Coyotes

A coyote, blending into dry grass

USDA Photo by Lance Cheung

Gardeners often strive to create a backyard environment that is comfortable and inviting to both people and wildlife. But sometimes these natural spaces we cultivate can draw unexpected animal visitors, like coyotes.

Found in every county throughout Florida, the coyote (Canis latrans) looks a lot like a small German shepherd. They are relatively small, with adult males weighing 25 pounds on average, and females weighing less. Coyote coat colors often include mixtures of rusty brown, tans, whites, grays, and even black. The color varies based on region, as well as the individual coyote's age and whether it's male or female.

Coyotes can be found in a variety of habitats including areas with high human development and activity. They are omnivorous (meaning they eat both animals and plants) and opportunistic foragers. Coyotes are active year-round, and they play an important role in our ecosystems by keeping rodent populations under control. They're active at all hours, but are most likely to be seen (and heard) at dawn and dusk.

Signs of a coyote in your landscape include tracks (which can be difficult to differentiate from dog tracks), scat, trails, and vocalizations (howls, yips, barks, etc.). Coyote tracks are generally more narrow and elongated than domesticated dog tracks. But you're more likely to hear coyotes than you are to see them. Coyotes are social creatures that use a variety of sounds including howls, yips, and barks, combined with scent-making to communicate.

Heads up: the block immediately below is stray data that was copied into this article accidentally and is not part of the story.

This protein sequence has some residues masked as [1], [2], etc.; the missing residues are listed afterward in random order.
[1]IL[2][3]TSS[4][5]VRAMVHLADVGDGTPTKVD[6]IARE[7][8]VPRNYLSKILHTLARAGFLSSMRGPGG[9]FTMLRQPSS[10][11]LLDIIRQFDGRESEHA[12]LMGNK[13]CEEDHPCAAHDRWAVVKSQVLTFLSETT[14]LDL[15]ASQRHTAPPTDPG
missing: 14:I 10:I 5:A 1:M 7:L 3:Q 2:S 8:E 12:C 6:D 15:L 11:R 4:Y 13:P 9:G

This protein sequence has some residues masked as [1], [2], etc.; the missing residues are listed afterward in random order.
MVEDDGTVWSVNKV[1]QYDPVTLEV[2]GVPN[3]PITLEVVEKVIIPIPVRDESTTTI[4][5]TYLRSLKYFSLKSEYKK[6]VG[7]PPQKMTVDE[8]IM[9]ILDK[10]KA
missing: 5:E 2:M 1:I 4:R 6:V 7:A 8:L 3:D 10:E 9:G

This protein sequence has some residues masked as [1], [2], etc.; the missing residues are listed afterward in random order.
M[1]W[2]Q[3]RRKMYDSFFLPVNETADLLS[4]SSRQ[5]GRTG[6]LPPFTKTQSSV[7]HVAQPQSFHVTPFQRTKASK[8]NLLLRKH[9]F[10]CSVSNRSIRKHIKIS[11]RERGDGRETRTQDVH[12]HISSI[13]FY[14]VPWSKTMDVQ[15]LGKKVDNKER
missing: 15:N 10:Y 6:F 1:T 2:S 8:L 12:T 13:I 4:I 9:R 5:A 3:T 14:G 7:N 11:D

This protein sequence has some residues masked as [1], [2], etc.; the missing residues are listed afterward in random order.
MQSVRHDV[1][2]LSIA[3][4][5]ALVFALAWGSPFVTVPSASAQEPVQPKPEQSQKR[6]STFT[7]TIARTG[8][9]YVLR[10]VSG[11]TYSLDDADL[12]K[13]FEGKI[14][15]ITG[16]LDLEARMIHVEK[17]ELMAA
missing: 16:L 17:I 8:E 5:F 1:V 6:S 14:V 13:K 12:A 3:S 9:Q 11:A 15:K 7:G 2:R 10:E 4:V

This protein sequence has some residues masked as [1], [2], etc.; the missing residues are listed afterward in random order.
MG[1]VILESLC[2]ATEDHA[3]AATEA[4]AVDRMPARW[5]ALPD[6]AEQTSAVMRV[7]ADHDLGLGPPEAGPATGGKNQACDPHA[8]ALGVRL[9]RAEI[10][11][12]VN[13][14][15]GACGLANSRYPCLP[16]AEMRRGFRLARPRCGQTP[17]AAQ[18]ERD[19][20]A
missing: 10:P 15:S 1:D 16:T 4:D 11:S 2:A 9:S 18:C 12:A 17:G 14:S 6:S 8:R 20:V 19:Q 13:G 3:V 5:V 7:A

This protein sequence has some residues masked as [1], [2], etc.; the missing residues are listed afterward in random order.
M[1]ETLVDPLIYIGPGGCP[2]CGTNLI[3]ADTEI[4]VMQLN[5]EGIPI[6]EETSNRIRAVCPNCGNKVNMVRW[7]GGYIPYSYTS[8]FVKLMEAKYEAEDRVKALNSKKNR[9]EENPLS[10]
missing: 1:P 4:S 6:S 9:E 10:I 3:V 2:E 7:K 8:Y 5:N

Incidents of coyotes hurting humans are extremely rare. They are more of a risk to pets and livestock than to humans. Coyotes have been known to prey on cats and small dogs, so if you suspect coyotes in the area, keep your pets safe by not allowing them to roam freely. This is particularly important at dawn and dusk when coyotes are most active. Coyotes are opportunistic eaters, so it’s important to not leave anything out and easily accessible that they might find edible. That means making sure that garbage is secured and that things like pet food, fallen fruit from trees, and scattered seed below bird feeders is cleaned up. Like all wild animals, coyotes should never be approached.

Coyotes play an important role as predators, reducing the number of nuisance animals that can also be in your environment, like rodents. So listen to the noises in the night one evening, and you may hear the call of these elusive wildlife visitors.

UF/IFAS Publications